Introducing Carole Hill - our Member-Nominated Director - April 2021
Let’s meet Carole, our Deferred member…
My interest in pensions was first ignited during my employment with Hays when, as a member of the HR Team, I became involved in administering employee benefits and pension scheme membership. This was the springboard for changing my career path and I seized every opportunity to develop my knowledge and widen my experience in pensions. On leaving Hays, I continued my career in benefits and pensions management roles.
When the vacancy on the Trustee Board arose, it provided an ideal opportunity for me to ‘give something back’ to a former employer and work colleagues while I continue my pension journey - this time as a Trustee of the Pension Scheme where my pension journey started. I have two key aims: firstly to ensure we communicate with members as effectively as we can, and secondly to expand and improve my investment knowledge by working alongside professionals.
In my spare time, I love walking, doing art and craftwork and crossword puzzles. My husband is also a pensioner member of the Scheme.
Introducing Jeff Taylor, Managing Director, Yorkshire & North region - our Member-Nominated Director - July 2021
Let’s meet Jeff, our Deferred member…
Over the last 20+ years I’ve always committed to undertaking additional roles outside of my ‘day job’ in Hays. Being a member of the Trustee Board provides me with a fabulous opportunity to give a little back and also offer the unique perspective of both being a deferred member and current Hays employee. I’ve already learned an enormous amount from my colleagues and partners relating to the strategic direction of the Scheme and I bring a complementary, yet independent perspective to the Board, with a focus on the explanation of the Scheme when communicating with members.
In my spare time, I am also a Director of a Multi Academy School Trust in West Yorkshire and when time permits, I enjoy travelling with a particular preference for Spain.
New pension transfer regulations give additional protection if you are thinking about transferring
To help tackle the rise in pension scams, the Government brought in new regulations in November 2021 that give an added layer of protection if you’re thinking of transferring your pension out of the Scheme and into another arrangement.
Before your transfer can go ahead, it must meet two conditions:
- If you are considering transferring your pension into an authorised arrangement in the UK (such as a public-service pension scheme, an authorised Master Trust, an authorised Collective Defined Contribution scheme), then it is likely your transfer can go ahead.
- If your transfer doesn’t satisfy the first condition, you’ll need to satisfy the following:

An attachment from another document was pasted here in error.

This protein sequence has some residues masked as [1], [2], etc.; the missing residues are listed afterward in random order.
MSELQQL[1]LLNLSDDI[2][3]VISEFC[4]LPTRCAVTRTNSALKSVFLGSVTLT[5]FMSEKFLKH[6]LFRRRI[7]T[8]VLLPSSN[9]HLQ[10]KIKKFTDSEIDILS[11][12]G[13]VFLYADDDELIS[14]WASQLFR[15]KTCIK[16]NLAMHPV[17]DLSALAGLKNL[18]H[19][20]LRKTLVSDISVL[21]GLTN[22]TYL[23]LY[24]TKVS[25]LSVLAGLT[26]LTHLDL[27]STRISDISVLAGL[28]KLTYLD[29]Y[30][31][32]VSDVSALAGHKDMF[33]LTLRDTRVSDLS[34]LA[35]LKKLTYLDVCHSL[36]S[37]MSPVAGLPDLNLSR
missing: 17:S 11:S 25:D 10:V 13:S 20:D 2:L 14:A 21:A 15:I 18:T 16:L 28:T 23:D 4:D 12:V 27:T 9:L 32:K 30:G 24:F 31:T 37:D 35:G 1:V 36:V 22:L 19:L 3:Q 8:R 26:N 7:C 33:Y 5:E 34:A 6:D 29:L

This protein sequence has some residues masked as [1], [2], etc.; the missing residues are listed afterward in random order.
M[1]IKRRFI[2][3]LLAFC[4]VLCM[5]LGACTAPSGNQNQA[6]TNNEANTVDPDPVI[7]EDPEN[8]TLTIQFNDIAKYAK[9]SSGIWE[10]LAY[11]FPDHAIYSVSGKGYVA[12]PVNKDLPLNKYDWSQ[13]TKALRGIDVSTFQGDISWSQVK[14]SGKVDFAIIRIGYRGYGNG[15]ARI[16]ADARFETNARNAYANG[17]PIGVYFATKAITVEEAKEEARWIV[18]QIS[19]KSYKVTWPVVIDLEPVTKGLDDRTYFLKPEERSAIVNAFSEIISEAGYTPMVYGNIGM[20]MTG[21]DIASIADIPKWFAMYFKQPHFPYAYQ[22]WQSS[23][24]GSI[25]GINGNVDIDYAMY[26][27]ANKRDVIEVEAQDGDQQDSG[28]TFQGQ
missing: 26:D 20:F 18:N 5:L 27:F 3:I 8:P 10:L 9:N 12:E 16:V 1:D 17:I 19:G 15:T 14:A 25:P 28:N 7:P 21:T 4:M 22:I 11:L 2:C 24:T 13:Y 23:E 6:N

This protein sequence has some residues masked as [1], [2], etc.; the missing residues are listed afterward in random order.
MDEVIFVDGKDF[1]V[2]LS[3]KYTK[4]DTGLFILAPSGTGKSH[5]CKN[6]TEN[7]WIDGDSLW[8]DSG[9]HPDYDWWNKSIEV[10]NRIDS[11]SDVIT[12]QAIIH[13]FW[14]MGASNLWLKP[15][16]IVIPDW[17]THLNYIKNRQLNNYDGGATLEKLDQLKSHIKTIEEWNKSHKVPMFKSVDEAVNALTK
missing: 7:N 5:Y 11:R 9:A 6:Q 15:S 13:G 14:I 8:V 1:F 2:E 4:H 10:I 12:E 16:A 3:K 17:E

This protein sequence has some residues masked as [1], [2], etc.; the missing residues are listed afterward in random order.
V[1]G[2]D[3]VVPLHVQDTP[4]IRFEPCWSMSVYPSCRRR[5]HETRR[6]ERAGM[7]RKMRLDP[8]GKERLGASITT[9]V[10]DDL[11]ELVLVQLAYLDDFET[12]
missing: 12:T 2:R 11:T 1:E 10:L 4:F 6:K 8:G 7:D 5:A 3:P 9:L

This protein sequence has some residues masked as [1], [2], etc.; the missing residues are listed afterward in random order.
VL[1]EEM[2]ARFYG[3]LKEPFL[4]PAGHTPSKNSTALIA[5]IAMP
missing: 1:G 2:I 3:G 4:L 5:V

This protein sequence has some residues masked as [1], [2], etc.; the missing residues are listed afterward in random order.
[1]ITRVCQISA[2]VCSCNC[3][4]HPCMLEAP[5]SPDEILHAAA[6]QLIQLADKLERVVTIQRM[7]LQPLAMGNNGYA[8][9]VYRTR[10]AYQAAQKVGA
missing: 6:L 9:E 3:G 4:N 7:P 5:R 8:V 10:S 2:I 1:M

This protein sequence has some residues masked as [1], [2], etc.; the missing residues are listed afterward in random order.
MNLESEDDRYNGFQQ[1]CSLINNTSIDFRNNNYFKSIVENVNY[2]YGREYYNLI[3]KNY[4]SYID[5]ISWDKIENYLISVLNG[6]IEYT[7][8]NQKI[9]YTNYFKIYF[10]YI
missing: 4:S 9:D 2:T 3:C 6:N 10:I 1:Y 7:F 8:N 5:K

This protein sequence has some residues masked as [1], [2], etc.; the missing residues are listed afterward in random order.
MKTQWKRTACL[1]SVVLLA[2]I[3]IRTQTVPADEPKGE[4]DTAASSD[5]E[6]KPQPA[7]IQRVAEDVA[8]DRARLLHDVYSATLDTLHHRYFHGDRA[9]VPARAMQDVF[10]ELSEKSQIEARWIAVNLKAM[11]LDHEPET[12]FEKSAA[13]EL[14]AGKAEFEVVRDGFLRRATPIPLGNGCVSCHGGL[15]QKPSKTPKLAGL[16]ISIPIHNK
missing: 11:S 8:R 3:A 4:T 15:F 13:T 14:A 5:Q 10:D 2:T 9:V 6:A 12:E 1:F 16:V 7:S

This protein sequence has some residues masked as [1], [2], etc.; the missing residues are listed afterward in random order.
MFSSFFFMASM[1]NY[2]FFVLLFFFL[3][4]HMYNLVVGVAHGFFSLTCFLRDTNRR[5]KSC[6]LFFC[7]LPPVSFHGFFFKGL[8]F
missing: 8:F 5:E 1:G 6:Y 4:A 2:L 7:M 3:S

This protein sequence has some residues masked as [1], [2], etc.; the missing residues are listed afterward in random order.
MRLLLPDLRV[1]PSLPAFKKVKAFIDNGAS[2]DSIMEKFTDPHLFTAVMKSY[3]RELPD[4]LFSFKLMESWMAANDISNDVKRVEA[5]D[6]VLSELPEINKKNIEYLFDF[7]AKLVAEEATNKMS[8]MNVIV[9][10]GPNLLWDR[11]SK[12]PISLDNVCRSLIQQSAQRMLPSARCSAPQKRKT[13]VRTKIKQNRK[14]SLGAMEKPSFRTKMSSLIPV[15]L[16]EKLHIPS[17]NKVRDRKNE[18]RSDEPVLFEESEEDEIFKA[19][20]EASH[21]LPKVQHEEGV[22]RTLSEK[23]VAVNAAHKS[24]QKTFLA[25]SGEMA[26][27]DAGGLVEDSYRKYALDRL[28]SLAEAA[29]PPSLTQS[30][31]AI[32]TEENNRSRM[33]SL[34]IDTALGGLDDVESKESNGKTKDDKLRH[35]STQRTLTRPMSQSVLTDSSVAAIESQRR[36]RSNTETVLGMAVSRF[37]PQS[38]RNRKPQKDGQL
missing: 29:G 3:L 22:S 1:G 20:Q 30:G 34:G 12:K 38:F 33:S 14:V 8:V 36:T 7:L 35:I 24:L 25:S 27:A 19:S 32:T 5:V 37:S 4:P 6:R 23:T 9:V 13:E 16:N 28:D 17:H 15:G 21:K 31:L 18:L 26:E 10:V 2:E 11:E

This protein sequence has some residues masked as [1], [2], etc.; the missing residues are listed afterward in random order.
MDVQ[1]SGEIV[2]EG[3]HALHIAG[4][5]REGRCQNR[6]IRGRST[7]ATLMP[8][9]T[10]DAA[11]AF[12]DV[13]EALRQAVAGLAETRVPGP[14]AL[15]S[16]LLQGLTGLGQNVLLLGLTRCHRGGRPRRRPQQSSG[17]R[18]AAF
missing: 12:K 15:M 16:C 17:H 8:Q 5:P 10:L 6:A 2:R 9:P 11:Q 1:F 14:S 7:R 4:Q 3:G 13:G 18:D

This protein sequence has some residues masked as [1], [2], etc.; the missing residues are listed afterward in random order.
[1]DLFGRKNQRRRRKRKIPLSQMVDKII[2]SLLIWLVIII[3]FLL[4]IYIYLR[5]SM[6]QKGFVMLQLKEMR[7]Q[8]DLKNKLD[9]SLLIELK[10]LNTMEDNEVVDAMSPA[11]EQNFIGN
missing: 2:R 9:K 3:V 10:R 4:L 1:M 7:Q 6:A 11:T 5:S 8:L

- If the receiving arrangement is an occupational scheme, you’ll be asked to prove you have an employment link to it – for example, a letter from the sponsoring employer confirming that you meet certain requirements (length of employment, minimum salary, etc).
- If the receiving scheme is a Qualified Registered Overseas Pension Scheme (QROPS), you’ll be asked to demonstrate you have a residential link with the scheme’s financial jurisdiction of six months or more by providing, for example, evidence of having paid local tax, a utility bill, registration with a local doctor, etc).
If (a) and (b) above are satisfied and no red or amber flags are present, your transfer can take place.
If the trustee of the scheme you’re transferring out of determine that red or amber flags are present, they can either stop or pause your transfer.
- If one or more amber flags are present, but you can provide evidence that you’ve taken scams guidance through MoneyHelper (or that you’ve made transfers into the same receiving scheme in the previous 12 months), then your transfer can go ahead. You will still have to provide evidence that you’ve taken scams guidance from MoneyHelper, a government-backed financial-guidance provider, even if you have taken regulated advice from a financial adviser.
- If one or more red flags are present, the trustee of the scheme you’re transferring out of will stop your transfer.
You can find more about these regulations in the Scheme’s transfer pack. Look for the ‘Option B – Take your benefits outside of the Scheme’ guide which includes detailed information about the red and amber flags.
We’ve taken the pledge to help keep your pension safe
Your Scheme administrator Equiniti, along with all of the Trustee Directors and the Pensions Manager, have taken The Pension Regulator’s pledge to help combat pension scams and protect you.
Among other things, this means we’ll:
- Regularly warn you about pension scams so you can recognise the signs;
- Report concerns about scams to the authorities and update you; and
- Follow the new transfer regulations and best practice whenever we’re asked to make a transfer.